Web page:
Whether you live on the sunny coasts of California or on the Fjords of Norway, summer means grilling. The warmer days are perfect for sitting outside, sharing a meal and a few cold ones with friends and family. Barbecuing has become a tradition, but the practice itself changed radically since its early days.
As humanity progressed towards civilization, the cooking and consumption of food were also affected. At first a mere source of nourishment, these activities soon acquired a certain social meaning. It wasn’t only about feeding anymore, being able to throw a good party showed power, wealth, and a certain savoir faire.
A Revolution Rocking The Caveman’s Life
Alongside the invention of writing, the discovery of fire marks one of the most important moments in the history of mankind. Cavemen, once confined to following the natural cycles of day and night, suddenly had control over their own activities and lifestyle. Fire could be used to fend off attackers, illuminate villages, and as an instrument of war.
The earliest evidences showing the use of fire can be dated back to 1,6 million years ago. Grilling as we know it today didn’t start right away though. Our ancestors were more than used to raw food. Furthermore, meat was often consumed as soon as possible to prevent it from rotting. It would take cooking a bit more to become the norm.
Today, we consider a juicy steak a staple of the western culture. In ancient time, though, cooking was simply another way to store food for later use. If they couldn’t eat it right away, meat would be wrapped around a stick and charred. Far from being tasty, the final product could at least be salted and saved for a long trip!
From Metalworking To The Future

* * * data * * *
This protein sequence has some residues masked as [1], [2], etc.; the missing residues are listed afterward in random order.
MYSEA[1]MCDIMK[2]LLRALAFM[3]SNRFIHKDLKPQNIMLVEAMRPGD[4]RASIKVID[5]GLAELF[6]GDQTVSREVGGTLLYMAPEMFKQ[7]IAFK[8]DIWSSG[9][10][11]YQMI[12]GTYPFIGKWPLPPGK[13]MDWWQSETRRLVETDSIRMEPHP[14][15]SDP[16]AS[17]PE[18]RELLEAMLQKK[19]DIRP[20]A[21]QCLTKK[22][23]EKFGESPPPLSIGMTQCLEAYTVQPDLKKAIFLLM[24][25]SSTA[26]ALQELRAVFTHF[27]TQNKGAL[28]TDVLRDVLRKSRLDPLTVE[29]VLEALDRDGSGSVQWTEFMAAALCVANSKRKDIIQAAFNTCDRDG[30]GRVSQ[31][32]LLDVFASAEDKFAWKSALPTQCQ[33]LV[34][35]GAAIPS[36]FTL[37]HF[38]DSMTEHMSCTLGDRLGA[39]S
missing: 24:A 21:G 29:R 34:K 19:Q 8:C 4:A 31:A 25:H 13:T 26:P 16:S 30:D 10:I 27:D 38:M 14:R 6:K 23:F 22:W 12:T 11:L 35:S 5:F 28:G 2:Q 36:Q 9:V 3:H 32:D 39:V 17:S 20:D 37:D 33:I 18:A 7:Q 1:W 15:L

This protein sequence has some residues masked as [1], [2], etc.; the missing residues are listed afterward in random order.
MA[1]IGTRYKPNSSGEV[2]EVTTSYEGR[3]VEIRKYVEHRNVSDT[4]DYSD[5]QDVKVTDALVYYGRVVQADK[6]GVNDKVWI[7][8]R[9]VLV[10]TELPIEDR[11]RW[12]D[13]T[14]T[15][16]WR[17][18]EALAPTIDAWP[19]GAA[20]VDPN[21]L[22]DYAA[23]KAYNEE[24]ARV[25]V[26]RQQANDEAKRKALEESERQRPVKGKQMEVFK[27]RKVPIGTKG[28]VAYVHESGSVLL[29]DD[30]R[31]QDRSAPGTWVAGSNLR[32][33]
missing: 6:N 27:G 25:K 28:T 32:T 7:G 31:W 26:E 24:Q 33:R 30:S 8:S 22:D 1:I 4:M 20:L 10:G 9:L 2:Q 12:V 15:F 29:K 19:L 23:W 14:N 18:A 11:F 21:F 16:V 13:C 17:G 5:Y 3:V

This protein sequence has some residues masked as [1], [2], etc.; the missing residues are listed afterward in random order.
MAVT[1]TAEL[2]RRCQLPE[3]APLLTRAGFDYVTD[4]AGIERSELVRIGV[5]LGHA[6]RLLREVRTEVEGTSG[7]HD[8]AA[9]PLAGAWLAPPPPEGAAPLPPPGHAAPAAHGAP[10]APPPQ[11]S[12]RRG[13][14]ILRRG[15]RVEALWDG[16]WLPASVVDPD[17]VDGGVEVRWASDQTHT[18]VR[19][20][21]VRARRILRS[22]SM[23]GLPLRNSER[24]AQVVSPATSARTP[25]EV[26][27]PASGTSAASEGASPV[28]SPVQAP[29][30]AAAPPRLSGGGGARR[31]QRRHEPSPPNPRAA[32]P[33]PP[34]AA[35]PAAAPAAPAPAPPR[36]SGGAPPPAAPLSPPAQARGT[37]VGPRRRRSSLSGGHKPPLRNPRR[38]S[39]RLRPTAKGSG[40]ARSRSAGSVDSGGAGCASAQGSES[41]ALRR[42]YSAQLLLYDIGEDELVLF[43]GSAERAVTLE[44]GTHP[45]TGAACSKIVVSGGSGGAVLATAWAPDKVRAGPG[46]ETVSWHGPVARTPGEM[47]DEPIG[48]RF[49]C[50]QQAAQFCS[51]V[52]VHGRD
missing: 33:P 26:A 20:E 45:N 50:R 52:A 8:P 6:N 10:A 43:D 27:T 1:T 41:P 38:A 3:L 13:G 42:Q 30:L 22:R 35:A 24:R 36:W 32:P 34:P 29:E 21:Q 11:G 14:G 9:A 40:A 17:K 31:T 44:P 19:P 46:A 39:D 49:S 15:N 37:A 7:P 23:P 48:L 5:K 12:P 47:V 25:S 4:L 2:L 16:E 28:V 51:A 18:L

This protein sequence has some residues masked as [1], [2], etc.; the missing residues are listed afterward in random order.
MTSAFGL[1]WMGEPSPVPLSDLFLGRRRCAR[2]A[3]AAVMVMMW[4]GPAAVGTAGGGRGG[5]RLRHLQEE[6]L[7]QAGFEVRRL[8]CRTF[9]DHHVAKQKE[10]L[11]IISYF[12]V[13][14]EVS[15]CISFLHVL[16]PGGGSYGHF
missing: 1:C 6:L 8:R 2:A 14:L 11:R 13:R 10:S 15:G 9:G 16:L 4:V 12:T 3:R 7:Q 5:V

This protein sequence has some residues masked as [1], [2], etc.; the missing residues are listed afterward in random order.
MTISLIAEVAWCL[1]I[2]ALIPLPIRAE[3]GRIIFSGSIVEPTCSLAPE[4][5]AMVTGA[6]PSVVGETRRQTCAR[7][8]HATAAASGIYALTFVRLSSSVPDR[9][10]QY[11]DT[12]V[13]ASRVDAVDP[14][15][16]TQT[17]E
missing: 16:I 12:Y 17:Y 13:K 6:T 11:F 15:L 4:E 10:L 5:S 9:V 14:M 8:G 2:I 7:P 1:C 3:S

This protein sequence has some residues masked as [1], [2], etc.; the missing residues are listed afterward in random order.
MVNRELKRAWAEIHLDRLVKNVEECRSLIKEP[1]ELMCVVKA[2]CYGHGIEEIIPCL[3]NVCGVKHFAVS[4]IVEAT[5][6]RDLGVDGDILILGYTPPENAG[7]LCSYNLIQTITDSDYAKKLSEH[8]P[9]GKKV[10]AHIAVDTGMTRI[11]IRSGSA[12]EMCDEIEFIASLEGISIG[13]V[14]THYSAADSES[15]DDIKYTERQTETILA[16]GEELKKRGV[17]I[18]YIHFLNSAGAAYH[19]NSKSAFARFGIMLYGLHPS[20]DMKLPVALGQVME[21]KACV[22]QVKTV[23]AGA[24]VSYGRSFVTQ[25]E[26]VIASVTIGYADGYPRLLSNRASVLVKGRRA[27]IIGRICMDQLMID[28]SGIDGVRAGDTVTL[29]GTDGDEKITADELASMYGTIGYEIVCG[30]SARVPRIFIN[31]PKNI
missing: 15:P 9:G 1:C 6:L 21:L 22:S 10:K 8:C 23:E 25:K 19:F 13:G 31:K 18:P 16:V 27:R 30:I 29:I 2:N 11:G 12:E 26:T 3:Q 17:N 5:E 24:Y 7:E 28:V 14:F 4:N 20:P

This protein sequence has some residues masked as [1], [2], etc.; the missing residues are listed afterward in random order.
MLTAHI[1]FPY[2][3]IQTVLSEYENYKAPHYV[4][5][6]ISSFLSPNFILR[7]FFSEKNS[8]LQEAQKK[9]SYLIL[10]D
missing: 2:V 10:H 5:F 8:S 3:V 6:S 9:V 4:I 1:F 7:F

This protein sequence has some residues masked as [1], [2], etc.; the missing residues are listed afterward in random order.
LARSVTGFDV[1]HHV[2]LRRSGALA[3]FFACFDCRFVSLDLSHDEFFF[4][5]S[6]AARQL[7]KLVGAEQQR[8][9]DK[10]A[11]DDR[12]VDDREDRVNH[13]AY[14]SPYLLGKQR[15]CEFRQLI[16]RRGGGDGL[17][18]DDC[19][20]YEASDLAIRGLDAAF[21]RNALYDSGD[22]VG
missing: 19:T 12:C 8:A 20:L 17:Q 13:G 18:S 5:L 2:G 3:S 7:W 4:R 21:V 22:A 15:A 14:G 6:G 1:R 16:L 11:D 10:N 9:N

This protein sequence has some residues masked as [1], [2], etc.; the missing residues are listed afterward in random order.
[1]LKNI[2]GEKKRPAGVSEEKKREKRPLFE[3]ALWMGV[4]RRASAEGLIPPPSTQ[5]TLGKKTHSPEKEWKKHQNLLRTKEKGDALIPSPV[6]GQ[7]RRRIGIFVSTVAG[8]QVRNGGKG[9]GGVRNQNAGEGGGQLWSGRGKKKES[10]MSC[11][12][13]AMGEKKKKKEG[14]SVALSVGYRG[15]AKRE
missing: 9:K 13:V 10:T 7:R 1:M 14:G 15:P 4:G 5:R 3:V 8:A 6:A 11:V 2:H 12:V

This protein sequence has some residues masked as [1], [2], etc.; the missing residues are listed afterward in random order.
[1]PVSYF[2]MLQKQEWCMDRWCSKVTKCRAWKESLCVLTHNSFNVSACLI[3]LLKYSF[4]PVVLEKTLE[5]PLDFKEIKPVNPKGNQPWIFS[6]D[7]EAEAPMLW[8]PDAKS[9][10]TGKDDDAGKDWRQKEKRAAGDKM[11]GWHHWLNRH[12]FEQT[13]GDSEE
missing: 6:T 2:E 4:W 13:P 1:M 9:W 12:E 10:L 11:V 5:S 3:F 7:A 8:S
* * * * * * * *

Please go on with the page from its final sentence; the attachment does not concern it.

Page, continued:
Believe it or not, barbecuing didn’t originate in the United States. In fact, the first to design a device that could allow them to grill their food were the Japanese. The Shichirin, a small cooking stove made out of ceramics, can still be found in most houses. The grill ran on coal and could be used both inside and outside.
When was the real deal born, then? According to historians, not before the 18th century. Barbecuing was brought to the Americas, alongside plenty of other traditions, by the pioneers who settled it. Meat lovers had to wait a handful more years before mustard, salt, pepper, and vinegar were added to their tables, but the basic cooking technique was already there.
Exactly like most other technologies, grills and the art of barbecuing further evolved after World War II. The round backyard companion we all know came to be in the 1950s; gas-powered grills made their appearance in the late 60s and the early 70s. The 90s, instead, brought along high-tech platforms. As fossil fuels start dwindling and renewable energies come to the fore, a solar-powered grill doesn’t sound so odd anymore.
Our past and future are full of surprises! Want to know more? Take a look at the infographic below!